Last post on Mar 23, 2012 at 8:31 PM
You are in the BMW 3-Series
What is this discussion about?
BMW 3 Series, Fuel Efficiency (MPG), Sedan
#84 of 93 Re: How's this for 35 year old technology? [shipo]
Oct 02, 2010 (8:33 am)
I thought you were going to convert the 2002 to a manual transmission. Whaddya waiting for; for me to come down there and help you?
The engine and transmission only have 9000 miles on them and I currently have other higher priority uses for my hobby car budget. That said, the '02 is a sweet car; I could easily see running a 1973 tii with A/C and a 5 speed conversion for a daily driver- at least as long as there is no salt on the roads...
#85 of 93 Re: How's this for 35 year old technology? [roadburner]
by Mr_Shiftright HOST
Oct 02, 2010 (10:11 am)
What's really impressive is that you get good MPG with the Weber---usually, Weber conversions lead to disastrous MPG, but of course it depends on how skillfully you or the source you get them from, jets them up. Most Weber conversions I've run into are way over-jetted (for track use basically).
#86 of 93 Re: How's this for 35 year old technology? [Mr_Shiftright]
Oct 02, 2010 (10:31 am)
The 32/36 swap was a very popular conversion for the 2002, Bavaria, and 2800/3.0 CS Coupes. The hot Weber downdraft is the 38/38. A number of '02 guys run them, but you really need a Schrick cam to justify going that big- and then everyday driveability usually suffers. My car also has a Bosch Red coil and a Delta Mark 10B CD ignition system(remember those?), so I'm fairly sure that there's not much more fuel efficiency to be found...
#87 of 93 Re: How's this for 35 year old technology? [roadburner]
by kyfdx HOST
Oct 02, 2010 (12:12 pm)
Don't quote me..
But, I think my '67 2000CS (with a '69 engine), had 40/40 Webers.. I was told they came off of a 911...
They were a little boggy starting out, but the car really came on late...
Fuel mileage? Who cares? It was 1985....
#88 of 93 Re: How's this for 35 year old technology? [kyfdx]
by Mr_Shiftright HOST
Oct 02, 2010 (12:38 pm)
not likely...Webers from a 911 would be downdraft. Yours were probably 40 DCOE.
#89 of 93 Sorry guys
Mar 23, 2011 (3:27 pm)
Sorry folks, I have a 6 spd 2006 325xi with 58,000 miles on it and live in snow country. I would offer to you that I don't come close to some of these numbers. I will disclose that I:
a) do mostly city driving (75% or so)
b) reset my computer once a year
c) keep all service current and tires inflated properly
I am not a speed demon but I would say that I am an "enthusiastic" driver (why the hell else would you be driving a 3-series?!).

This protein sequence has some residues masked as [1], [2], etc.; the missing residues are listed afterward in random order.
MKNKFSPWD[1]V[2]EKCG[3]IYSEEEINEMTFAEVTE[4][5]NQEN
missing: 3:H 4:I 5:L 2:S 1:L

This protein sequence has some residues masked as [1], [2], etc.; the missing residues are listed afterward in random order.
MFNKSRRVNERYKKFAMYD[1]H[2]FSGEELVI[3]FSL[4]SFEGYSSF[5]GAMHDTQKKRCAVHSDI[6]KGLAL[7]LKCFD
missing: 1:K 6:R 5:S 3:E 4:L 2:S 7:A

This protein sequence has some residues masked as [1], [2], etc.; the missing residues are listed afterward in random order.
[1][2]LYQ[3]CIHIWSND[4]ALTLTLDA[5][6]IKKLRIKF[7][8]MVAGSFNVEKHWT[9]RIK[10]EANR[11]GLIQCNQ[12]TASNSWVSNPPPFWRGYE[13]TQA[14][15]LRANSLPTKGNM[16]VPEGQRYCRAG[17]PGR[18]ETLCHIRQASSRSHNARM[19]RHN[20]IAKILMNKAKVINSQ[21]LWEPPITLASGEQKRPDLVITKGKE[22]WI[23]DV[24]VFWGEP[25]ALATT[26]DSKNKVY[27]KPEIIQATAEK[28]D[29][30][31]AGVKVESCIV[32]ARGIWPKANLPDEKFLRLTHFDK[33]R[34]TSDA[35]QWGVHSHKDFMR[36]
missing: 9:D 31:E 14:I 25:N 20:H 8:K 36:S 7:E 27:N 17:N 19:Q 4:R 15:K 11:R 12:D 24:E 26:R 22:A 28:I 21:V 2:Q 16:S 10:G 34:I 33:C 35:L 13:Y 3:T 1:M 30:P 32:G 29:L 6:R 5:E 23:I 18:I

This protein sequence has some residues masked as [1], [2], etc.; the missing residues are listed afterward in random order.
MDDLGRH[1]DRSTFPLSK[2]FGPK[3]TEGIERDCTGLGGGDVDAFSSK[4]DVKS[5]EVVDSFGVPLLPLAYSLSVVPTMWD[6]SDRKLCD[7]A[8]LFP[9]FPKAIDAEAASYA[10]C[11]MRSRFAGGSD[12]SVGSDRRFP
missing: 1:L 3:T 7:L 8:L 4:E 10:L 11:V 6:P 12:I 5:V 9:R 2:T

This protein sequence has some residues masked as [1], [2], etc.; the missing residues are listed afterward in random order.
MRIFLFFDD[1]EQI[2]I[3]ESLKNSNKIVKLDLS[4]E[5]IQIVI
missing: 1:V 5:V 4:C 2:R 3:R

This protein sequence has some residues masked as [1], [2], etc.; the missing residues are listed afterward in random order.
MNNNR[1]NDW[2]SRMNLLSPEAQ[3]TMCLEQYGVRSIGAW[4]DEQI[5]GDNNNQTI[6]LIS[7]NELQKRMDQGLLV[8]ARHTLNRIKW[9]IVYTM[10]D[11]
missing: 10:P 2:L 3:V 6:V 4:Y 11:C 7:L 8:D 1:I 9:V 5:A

All told for the each of the last three years, I consistently have gotten 17 mpg. With babying and paying attention to fuel economy, perhaps I can get up to 19 mpg in the city but it's absolutely a hassle. Highway is more like 23.
If you guys really get these numbers then great. More power to you but I can say that I don't come close.
#90 of 93 2009 135i
Nov 21, 2011 (5:03 pm)
I drive a 2009 135i with a 3.0 twin turbo and a manual 6spd.
It's not a 3 series, but uses the same engine and drive line as the 335i.
I know have about 24K miles on it. I average 21-22MPG and that's pretty much year round in the Chicago area. I live in the suburban area and do not go to and drive to the city regularly. My commute is about 15 miles each way and it's about 50% steady highway, usually at 70mph.
Within a tank of gas I do drive it aggressively and will do a few fun enthusiastic drives.
Given the power of this car and the fact that I do use that power at times, 21-22mpg is not too bad.
Producing and using 300hp and 300lb ft of torque requires fuel.
I check my tire pressures regularly, and I do 41psi in the rear and 39psi in the front.
This is higher than the standard that BMW recommends for city driving. These pressures are in line with what BMW recommends for sustained high speed driving.
I use these pressures as they work for my 135i.
Make sure you check your air pressure regularly as it can change quite a bit from summer to winter and then back to summer. Roughly, a 10F degree results in 1psi of difference.
So, if you last checked your tires in warm early September and it was 80F, and it's now 40F, your pressure could be at least 4psi lower than it should be. That won't trigger your tire pressure sensor, but it will result in lower mpg. Combine that with oxygenated fuel for winter use, which is in pumps now for those areas that require that fuel, and your mpg could be 10% or more lower than it was during the warm months.
#91 of 93 Re: Sorry guys [nephron]
Nov 21, 2011 (8:42 pm)
Both my 328i and my 530i (5-Speed manual models) never-ever got worse than 22 miles per gallon for a single tank of fuel in New York City metro traiffic. The flip side is that both cars were easily able to return low to mid thirties on longer trips.
I submit to you that there is something very wrong with your car.
#92 of 93 Re: Sorry guys [nephron]
Jan 29, 2012 (5:23 pm)
I do believe what you say. I have a 2008 335xi and I noticed that in city traffic when driven in automatic (basically a stop sign at every intersection in the uber regular grid of Chicago south side) the car would scantily make it to 15 mpg. On the 36k+ miles run up to now the overall mileage I am getting is 21 mpg. It could definitely be better but I tend to drive highway miles at rather sustained speed (and use the manual transmission mode). Using the option of actual estimation of MPG while driving I tend to get a 21 mpg estimate on highway at around 2400 to 2700 rpm depending on the incline of the road. Overall I am satisfied since all the numbers come down to mean a full tank a week for me anyway.
#93 of 93 25.5 mpg 328i Coupe 2007
Mar 23, 2012 (8:31 pm)
I drive a 2007 328i coupe, auto transmission. I am getting 25.5 avg mpg driving in the city and highway. When I was do lots of city driving it was 24. I am very happy. Has 65000 miles on it now.
Thanks for reading.